SEOUL, Oct. 25 (Yonhap) -- A parliamentary trade committee on Tuesday passed a law on the procedures for signing and implementation of a trade pact, considered a first step to ratifying the long-delayed Korea-U.S. free trade agreement (FTA).
The procedural law makes it mandatory for the government to report important changes of a planned trade agreement to the National Assembly and to take a feasibility study before opening negotiations.
It is what the opposition parties have strongly demanded amid the political standoff over the Seoul-Washington trade pact.
The law will be referred to a plenary session of the National Assembly.
With the passage of the law, hopes are rising that the FTA bill between Seoul and Washington will gain parliamentary approval, as the U.S. Congress passed it almost two weeks ago.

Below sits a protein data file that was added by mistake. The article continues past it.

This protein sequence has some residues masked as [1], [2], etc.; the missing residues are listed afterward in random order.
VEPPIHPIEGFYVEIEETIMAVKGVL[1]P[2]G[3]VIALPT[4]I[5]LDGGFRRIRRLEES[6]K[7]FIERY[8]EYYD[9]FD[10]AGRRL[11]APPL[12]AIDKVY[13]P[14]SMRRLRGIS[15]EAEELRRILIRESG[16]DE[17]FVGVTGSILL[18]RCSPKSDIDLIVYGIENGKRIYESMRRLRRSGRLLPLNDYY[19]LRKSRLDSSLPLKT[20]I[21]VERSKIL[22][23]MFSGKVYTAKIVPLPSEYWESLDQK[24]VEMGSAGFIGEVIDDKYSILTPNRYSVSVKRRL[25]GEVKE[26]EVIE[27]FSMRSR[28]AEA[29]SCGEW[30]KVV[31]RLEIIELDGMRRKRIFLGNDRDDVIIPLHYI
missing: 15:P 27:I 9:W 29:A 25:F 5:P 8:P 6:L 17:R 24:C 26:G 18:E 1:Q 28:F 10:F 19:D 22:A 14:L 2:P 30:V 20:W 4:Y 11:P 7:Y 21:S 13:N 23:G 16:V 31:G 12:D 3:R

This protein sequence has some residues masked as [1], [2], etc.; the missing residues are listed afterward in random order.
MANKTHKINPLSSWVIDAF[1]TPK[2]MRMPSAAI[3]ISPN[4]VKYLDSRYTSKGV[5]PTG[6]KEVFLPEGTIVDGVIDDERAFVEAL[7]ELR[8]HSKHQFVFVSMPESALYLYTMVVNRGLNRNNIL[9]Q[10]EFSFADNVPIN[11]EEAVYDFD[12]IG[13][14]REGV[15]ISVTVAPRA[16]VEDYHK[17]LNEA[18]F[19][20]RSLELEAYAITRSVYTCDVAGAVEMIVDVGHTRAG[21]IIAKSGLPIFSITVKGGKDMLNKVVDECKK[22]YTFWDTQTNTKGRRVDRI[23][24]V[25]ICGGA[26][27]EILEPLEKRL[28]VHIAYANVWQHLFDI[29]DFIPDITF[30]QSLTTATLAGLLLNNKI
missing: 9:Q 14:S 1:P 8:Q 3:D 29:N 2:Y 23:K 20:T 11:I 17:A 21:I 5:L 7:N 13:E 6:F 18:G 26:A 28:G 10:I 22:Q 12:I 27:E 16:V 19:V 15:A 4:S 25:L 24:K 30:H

South Korea's ruling party and government have been stepping up efforts to get the deal passed by parliament but the opposition parties are against the agreement, claiming it favors the U.S.
The ruling Grand National Party (GNP) attempted to railroad the bill through the committee but opposition party lawmakers blocked the passage of the bill.
"I demand (the ruling party) stop right here," said Rep. Chung Dong-young of the main opposition Democratic Party. "We haven't received a report about whether Washington's implementing act on the FTA reflects the rights and duties of the agreement."
Committee chairman Nam Kyung-pil of the GNP bowed to the disapproval of the opposition lawmakers and decided not to push forward on passage of the bill.
The agreement, which was first signed in 2007 and then modified last year to address U.S. concerns about its auto industry, has been pending in the parliament's trade committee.